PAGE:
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The Green Bay Packers Finally Showed Their Youth and Let the Season’s Biggest Upset Slip Away

The Packers looked ready to upset Kyle Shanahan’s top-seed 49ers until it all fell apart. But after nailing the quarterback transition once again, the future looks bright for Green Bay.

Getty Images/Ringer illustration

Youth is wasted on the young, and the Green Bay Packers were the youngest playoff team in half a century. So of course the Packers’ season ended with a facepalm. Down three points to the no. 1 seed San Francisco 49ers late in the fourth quarter Saturday night, Packers quarterback Jordan Love had 67 seconds to try to lead Green Bay to a game-tying field goal or a game-winning touchdown.

Green Bay got neither. On first-and-10 from the Packers’ 36-yard line, Love rolled out of the pocket to his right and threw the ball across his body and across the middle of the field, where it was intercepted by 49ers linebacker Dre Greenlaw, allowing San Francisco to escape with a 24-21 win. After the game, Love called the throw “a mortal sin.” Love let what could have been one of the season’s biggest upsets slip through Green Bay’s pruney fingers.

It’s the kind of heat-check throw that comes from a 25-year-old first-year starter, who has thrown 21 touchdown passes and one interception over his past nine games. But that’s how the Packers made it here to the divisional round of the NFC playoffs in the first place: by playing aggressively and unafraid. It almost got them to the NFC championship game in what should have been a rebuilding season.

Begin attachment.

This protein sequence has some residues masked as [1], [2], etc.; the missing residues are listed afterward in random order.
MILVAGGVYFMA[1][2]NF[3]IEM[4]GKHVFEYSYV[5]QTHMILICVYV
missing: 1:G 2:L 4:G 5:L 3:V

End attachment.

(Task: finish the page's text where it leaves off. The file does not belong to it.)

Green Bay outplayed and outcoached the 49ers for large stretches of Saturday’s game. Considering Green Bay’s youth and how heavily favored the 49ers were, you could come away from this game thinking the Packers look like a team that will be a contender for years to come (again) while questioning whether the 49ers’ Super Bowl hopes might fall short (again).

Green Bay did so much right. The Packers came in as 9.5-point underdogs. They took the lead on their first offensive possession and held it for 50 of the final 53 minutes. Green Bay’s first three drives went for a combined 190 yards and took almost 17 minutes off the clock. It was exactly the type of plan they needed to upset a San Francisco team that averaged 28.9 points per game in the regular season. The 49ers ran just five plays in the first quarter, their fewest since 2019.


The Packers gained yardage however they wanted. Running back Aaron Jones ran 18 times for 108 yards, becoming the first Packer in team history to run for 100 yards in five straight games. Love, who completed 21 of 34 passes for 194 yards with two touchdowns and two interceptions, attacked the 49ers deep—picking on cornerback Ambry Thomas, who committed two big defensive interference penalties. Head coach Matt LaFleur seemed to straight up outcoach San Francisco’s Kyle Shanahan, LaFleur’s longtime boss turned NFC rival. Particularly eye-opening was the way LaFleur used wide receivers Christian Watson and Dontayvion Wicks to neutralize San Francisco defensive end Nick Bosa in the run game. It was reminiscent of the scene in Game of Thrones when a giant is killed by a farmhand.

It was a game that San Francisco merely survived. The 49ers lost receiver Deebo Samuel five plays into their first offensive drive, and the 49ers offense was clearly impacted by his absence. But that was just one issue for the 49ers, who seemed ill-prepared to play in a torrential rainstorm that clearly affected San Francisco quarterback Purdy more than it affected Love. Purdy’s accuracy was downright erratic, especially in the second half. Fox’s cameras caught Purdy wiping his hands off mid-dropback to get a better grip on the ball.

San Francisco swapped out its cleats after the second Packers drive because defenders were slipping. Shanahan was still talking about the 49ers’ cleats and traction at halftime—right after his conservative play-calling, perhaps in order to prioritize two possessions on either side of halftime, netted zero points. Purdy’s best drive of the game was his final one, where he finally got into a rhythm, leading a 12-play, 69-yard drive that ended with a Christian McCaffrey touchdown that led to a shaky, albeit safe, 49ers landing.